Bread & Wine

I’m sort of proud. Over the past two days I’ve finished two books. But Bread & Wine was my first non-fiction book of 2014. And may there be many more!

I recently wrote a post about why I love Shauna Niequist so much on my other blog, The Swashbuckling Writer. I am attempting to make this blog more of a book blog and less of a “here’s everything that I ever thought about” blog and the other is for more creative pursuits. We’ll see how that works out.

Anyway, Cold Tangerines was my first Shauna Niequist book and I loved it. It was about celebrating the little moments in life that seem to pass by too quickly. So when I saw that she’d written two other books, I was excited and picked up the one that had been published most recently, Bread & Wine. (I really want to read Bittersweet too and will probably do it sometime in the next year.)


This book is about celebrating community and what it means to break bread together. Each chapter is a little vignette into Shauna’s life and at the end of almost every chapter is a recipe. My family can attest, every time I reached the end of a chapter, I’d read the recipe and say, “Oh, I want to make this. This sounds amazing. I’m making dinner tomorrow.”

(On a side note, I am making dinner today from her recipes.)

There were no bad parts to this book, only good. I loved her chapter on tea and pajamas. I find myself making tea in my pajamas quite frequently and it was nice to read that someone else spent all day in their pjs reading too. I often feel lazy and bad having days like that, but she made me feel a little more normal.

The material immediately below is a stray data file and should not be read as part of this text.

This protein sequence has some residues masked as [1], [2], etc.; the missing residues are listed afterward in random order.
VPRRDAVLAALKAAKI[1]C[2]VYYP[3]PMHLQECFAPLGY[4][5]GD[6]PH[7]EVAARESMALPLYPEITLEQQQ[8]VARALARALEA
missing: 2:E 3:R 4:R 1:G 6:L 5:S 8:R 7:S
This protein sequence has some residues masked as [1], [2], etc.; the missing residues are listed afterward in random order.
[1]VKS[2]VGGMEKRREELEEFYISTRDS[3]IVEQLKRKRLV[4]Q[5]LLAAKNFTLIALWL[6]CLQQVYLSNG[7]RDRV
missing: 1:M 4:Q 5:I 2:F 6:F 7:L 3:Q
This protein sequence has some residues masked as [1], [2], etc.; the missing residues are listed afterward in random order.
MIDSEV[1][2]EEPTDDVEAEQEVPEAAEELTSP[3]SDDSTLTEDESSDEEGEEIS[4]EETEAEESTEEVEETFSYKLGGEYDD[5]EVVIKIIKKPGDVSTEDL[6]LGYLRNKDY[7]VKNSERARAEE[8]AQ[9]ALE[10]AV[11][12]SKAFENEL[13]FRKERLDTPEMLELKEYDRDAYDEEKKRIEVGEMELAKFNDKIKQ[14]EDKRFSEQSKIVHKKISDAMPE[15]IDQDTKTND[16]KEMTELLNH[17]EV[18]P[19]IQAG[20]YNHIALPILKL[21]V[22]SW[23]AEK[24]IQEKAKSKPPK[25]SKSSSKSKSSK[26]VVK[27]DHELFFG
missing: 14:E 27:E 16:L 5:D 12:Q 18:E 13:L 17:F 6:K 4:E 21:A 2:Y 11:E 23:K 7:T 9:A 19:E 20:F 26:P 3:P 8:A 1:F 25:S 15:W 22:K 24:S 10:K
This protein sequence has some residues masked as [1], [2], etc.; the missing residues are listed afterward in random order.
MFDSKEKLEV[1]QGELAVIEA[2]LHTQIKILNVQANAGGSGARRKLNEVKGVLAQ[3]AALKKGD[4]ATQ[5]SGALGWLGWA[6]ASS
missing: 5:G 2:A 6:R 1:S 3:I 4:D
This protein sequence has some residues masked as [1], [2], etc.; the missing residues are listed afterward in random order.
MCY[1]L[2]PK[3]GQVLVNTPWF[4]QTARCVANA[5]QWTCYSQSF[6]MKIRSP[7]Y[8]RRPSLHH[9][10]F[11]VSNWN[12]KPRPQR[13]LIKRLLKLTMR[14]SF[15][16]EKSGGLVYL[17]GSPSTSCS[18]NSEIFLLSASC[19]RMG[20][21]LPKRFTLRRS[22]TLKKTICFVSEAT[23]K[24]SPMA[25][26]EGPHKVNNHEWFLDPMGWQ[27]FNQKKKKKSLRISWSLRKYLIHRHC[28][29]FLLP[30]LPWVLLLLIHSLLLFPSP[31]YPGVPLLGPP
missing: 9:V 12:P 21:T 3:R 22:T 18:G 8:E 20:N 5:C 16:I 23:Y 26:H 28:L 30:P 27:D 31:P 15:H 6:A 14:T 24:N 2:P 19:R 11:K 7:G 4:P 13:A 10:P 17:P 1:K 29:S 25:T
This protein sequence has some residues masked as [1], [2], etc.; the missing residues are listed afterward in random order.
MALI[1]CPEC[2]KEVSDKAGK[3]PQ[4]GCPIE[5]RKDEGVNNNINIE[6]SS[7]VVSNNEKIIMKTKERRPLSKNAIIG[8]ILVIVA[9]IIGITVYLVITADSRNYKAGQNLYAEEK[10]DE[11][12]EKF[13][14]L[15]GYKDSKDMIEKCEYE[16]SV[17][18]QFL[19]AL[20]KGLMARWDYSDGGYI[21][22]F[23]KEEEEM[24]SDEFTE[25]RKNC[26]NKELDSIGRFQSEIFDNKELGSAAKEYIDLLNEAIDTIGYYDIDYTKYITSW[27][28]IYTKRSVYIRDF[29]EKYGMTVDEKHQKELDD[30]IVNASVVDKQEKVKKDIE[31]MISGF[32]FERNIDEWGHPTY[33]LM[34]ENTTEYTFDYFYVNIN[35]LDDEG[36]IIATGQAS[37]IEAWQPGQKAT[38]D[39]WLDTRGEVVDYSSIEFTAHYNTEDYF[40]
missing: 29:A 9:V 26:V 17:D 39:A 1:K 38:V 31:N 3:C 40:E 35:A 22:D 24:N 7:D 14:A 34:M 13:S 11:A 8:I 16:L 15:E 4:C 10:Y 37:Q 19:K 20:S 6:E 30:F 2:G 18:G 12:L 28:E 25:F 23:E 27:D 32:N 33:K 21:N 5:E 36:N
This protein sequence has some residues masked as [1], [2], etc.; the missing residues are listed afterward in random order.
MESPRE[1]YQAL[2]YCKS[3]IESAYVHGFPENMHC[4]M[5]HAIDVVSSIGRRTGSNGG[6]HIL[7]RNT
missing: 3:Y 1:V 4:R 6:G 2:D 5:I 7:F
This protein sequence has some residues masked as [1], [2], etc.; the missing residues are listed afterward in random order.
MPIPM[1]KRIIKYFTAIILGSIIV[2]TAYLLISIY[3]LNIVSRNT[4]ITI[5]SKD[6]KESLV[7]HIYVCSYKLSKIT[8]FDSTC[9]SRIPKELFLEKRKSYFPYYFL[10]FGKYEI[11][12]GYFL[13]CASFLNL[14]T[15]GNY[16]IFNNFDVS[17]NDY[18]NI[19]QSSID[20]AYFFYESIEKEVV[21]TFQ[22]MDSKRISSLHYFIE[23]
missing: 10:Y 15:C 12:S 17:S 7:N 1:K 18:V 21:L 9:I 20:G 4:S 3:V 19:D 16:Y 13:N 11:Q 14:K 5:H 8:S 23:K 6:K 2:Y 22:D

One of my favorite things was the quotes that she put in front of each part. I’m enjoying reading G. K. Chesterton’s Orthodoxy right now and she quotes some of his poetry in one section. It made my heart warm.


Reading this book was like listening to a really good friend tell you stories. She’s relatable and funny and shares her sorrows, not just her joys. It makes for a riveting read. Also, the way she describes cooking is mouth-watering. Much like Sarah Addison Allen, I feel an overwhelming need to head to the kitchen after reading it. I made the Breakfast Cookies when I was in the middle of the book because I had to know if baked mashed banana could be as delicious as she wrote it to be. And it is. I’m dying to make the Mango Chicken Curry and her recipe for bread.

What’s especially marvelous about this book is that the most of the recipes can be modified for gluten-free eaters and dairy-free eaters. My best friend Ashley is gluten-intolerant and I might be dairy-intolerant and it was nice to read that IT ISN’T THE END OF THE WORLD! You can still make delicious things. Yum.

I’m also doing an alternative Daniel Fast starting on Monday, and there were recipes in here that I can use during my period of fasting. It’s magnificent to read a book centered on meeting God and others around the table. It made me miss my Chicago family, but in the best way. And simultaneously I felt like they were with me.

I recommend this book to every person who loves food. Really that’s the only requirement. I may post some of her recipes as I make them, because I intend to make every recipe in the book.


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